My Mother Is a Tractor: A Life in Rural Japan (英語) ペーパーバック – 2005/12/30
Kindle 端末は必要ありません。無料 Kindle アプリのいずれかをダウンロードすると、スマートフォン、タブレットPCで Kindle 本をお読みいただけます。
A rollicking "Life in Japan" book, written from the depths of rural Japan by a former JET Program teacher. Rated a "...must read" by Crazy Japan Times and Rough Guide.
Nicholas Klar is a peripatetic teacher and writer originally from Adelaide, Australia. He has lived in four different countries, studied in Australia and the U.S., and has travelled widely through Asia and the Pacific. His most recent incarnation was as Senior Head of House at a private international college in Shanghai, China. His only real claims to recent fame were that he was, 1) the only person in the whole of Shanghai without a mobile phone, and 2) apparently the only non-beer drinking Australian in the whole of Asia.
Previously he was resident in Japan where he was a regular contributor to the JET Journal, Niigata JOHO and other magazines, plus in addition was editor/webmaster of The Joetsu goodo Travel Guide and Welcome to Myoko-kogen.He has had several short stories, travelogues, articles and essays published previously in various media such as The Japan Times, Shanghai Daily, Fukuoka-Now, Jetstreams and Voyage but 'My Mother is a Tractor' is his first full-length book.
At present he is on a writing sabbatical and looking forward to new adventures. His ambition is to be very rich without ever having to actually work for it...and to never hear the words 'Let's climb Mount Fuji' again.
For more information, please visit www.klarbooks.com/mmiat/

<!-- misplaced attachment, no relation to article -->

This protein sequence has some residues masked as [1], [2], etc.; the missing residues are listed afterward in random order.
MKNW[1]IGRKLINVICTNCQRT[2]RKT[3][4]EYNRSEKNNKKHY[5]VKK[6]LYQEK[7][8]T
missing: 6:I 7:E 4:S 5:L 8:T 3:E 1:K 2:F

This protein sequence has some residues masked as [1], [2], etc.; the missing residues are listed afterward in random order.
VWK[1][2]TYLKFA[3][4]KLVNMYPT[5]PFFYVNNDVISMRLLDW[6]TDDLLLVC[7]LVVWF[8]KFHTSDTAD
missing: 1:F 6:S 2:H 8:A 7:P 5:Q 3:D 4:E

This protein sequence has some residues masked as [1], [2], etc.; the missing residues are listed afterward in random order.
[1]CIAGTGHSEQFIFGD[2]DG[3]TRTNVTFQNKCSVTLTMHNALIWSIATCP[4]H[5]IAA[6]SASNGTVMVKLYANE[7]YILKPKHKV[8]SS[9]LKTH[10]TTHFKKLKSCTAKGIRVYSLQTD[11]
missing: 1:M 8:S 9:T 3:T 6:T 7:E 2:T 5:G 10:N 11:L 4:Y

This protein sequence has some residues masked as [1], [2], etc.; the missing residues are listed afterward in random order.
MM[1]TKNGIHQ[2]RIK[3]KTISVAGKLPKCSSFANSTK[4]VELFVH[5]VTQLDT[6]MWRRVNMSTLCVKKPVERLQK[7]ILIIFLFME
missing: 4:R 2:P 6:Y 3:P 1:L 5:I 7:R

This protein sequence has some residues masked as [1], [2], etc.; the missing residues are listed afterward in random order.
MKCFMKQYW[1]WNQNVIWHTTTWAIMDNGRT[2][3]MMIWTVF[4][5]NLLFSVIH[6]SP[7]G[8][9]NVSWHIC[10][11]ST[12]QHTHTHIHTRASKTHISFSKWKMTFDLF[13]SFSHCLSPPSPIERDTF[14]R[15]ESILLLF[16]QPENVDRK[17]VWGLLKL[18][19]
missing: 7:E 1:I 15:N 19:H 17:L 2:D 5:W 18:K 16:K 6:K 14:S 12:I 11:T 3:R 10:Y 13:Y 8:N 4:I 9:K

Great book. Great insight. Funny as all it could be. So enjoying the tale and honestly recommend it to all, not just those who might be thinking of heading over there to teach. For anybody thinking of the JET Program or doing any TEFL work this would be an essential manual on how things really work over there.
I have worked in Japan (5 weeks in 2008) but as a Santa Claus not a teacher, this book gave me insights into events and actions that took place around me that I was not aware of the reasons behind them. It has opened my eyes to the culture of Japan and has made me look harder to find ways to get over there and teach or share skills.
Those expecting a smoothly written tale will not find their literary delights here, this book is a little raw but as these are mostly recollections brought together I find the format and the writing just fine and quite readable.
Thanks for sharing your tales with us Nik. Now, when do we see the sequel?
Nick's tales were hilarious! His book was well written and made me want to continue reading even though I had other things to do.
I highly recommend this book to anyone who's thinking about applying to the JET Program, who wants to know what life is like living in Japan, or who is just interested in the Land of the Rising Sun in general.